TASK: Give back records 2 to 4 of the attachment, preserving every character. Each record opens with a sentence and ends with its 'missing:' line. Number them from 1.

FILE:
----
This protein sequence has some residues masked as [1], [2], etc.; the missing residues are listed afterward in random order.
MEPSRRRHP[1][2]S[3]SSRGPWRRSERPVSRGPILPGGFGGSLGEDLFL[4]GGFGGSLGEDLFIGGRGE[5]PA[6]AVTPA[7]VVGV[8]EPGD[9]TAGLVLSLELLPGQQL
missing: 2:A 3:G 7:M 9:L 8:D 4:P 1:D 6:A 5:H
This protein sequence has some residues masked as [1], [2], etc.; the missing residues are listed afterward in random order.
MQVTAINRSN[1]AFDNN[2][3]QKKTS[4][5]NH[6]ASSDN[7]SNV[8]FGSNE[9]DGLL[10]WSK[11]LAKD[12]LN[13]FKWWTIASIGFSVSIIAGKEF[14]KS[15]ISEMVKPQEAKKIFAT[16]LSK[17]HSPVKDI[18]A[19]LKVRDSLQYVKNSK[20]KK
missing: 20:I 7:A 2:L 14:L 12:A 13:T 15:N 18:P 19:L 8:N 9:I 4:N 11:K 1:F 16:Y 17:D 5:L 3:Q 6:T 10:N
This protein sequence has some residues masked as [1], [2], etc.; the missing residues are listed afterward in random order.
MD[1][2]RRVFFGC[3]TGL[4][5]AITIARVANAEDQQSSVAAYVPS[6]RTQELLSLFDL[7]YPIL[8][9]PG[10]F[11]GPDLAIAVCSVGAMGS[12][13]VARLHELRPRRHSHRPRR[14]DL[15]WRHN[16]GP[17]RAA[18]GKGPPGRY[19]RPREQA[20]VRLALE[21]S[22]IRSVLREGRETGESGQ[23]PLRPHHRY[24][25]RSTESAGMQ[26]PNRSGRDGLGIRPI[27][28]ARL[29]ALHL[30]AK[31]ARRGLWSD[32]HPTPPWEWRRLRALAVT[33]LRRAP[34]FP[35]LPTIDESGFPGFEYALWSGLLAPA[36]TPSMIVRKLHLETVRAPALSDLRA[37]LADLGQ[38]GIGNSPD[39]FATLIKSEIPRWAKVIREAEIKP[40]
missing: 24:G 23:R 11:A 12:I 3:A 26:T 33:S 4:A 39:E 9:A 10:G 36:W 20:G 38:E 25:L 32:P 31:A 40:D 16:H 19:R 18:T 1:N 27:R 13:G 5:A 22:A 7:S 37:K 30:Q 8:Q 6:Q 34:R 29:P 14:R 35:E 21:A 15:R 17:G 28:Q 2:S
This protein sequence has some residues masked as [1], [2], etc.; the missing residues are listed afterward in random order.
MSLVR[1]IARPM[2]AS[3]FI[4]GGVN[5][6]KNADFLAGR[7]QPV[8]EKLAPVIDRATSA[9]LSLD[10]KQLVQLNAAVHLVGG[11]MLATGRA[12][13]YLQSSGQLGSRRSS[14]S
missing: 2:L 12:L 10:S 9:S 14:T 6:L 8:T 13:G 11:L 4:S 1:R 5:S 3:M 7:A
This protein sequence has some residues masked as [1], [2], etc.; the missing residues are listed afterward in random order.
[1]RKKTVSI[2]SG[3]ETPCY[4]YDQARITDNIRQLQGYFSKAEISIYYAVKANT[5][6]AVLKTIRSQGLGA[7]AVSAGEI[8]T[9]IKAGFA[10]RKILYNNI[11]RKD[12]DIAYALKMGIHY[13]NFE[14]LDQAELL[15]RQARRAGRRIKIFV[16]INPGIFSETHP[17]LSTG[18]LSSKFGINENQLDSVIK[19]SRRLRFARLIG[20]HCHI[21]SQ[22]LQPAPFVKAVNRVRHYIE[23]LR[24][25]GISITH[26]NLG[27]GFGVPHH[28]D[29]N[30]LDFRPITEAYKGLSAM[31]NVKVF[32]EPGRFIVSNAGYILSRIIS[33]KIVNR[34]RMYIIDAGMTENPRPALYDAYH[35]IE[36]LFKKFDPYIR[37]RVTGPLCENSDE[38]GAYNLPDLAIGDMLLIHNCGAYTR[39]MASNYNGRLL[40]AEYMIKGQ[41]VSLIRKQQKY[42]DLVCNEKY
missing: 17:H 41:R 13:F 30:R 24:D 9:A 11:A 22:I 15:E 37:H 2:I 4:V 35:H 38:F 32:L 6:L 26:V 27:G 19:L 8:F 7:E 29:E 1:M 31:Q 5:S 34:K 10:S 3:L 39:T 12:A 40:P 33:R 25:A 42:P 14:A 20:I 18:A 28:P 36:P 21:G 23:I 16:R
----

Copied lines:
This protein sequence has some residues masked as [1], [2], etc.; the missing residues are listed afterward in random order.
MQVTAINRSN[1]AFDNN[2][3]QKKTS[4][5]NH[6]ASSDN[7]SNV[8]FGSNE[9]DGLL[10]WSK[11]LAKD[12]LN[13]FKWWTIASIGFSVSIIAGKEF[14]KS[15]ISEMVKPQEAKKIFAT[16]LSK[17]HSPVKDI[18]A[19]LKVRDSLQYVKNSK[20]KK
missing: 20:I 7:A 2:L 14:L 12:A 13:T 15:N 18:P 19:L 8:N 9:I 4:N 11:K 1:F 16:Y 17:D 5:L 3:Q 6:T 10:N
This protein sequence has some residues masked as [1], [2], etc.; the missing residues are listed afterward in random order.
MD[1][2]RRVFFGC[3]TGL[4][5]AITIARVANAEDQQSSVAAYVPS[6]RTQELLSLFDL[7]YPIL[8][9]PG[10]F[11]GPDLAIAVCSVGAMGS[12][13]VARLHELRPRRHSHRPRR[14]DL[15]WRHN[16]GP[17]RAA[18]GKGPPGRY[19]RPREQA[20]VRLALE[21]S[22]IRSVLREGRETGESGQ[23]PLRPHHRY[24][25]RSTESAGMQ[26]PNRSGRDGLGIRPI[27][28]ARL[29]ALHL[30]AK[31]ARRGLWSD[32]HPTPPWEWRRLRALAVT[33]LRRAP[34]FP[35]LPTIDESGFPGFEYALWSGLLAPA[36]TPSMIVRKLHLETVRAPALSDLRA[37]LADLGQ[38]GIGNSPD[39]FATLIKSEIPRWAKVIREAEIKP[40]
missing: 24:G 23:R 11:A 12:I 3:A 26:T 33:S 4:A 39:E 9:A 10:G 36:W 20:G 38:E 25:L 32:P 31:A 40:D 16:H 19:R 18:T 1:N 27:R 13:G 5:A 22:A 7:S 37:K 30:Q 8:Q 6:Q 34:R 29:P 14:R 35:E 21:A 15:R 17:G 28:Q 2:S
This protein sequence has some residues masked as [1], [2], etc.; the missing residues are listed afterward in random order.
MSLVR[1]IARPM[2]AS[3]FI[4]GGVN[5][6]KNADFLAGR[7]QPV[8]EKLAPVIDRATSA[9]LSLD[10]KQLVQLNAAVHLVGG[11]MLATGRA[12][13]YLQSSGQLGSRRSS[14]S
missing: 2:L 12:L 10:S 9:S 14:T 6:L 8:T 13:G 11:L 4:S 1:R 5:S 3:M 7:A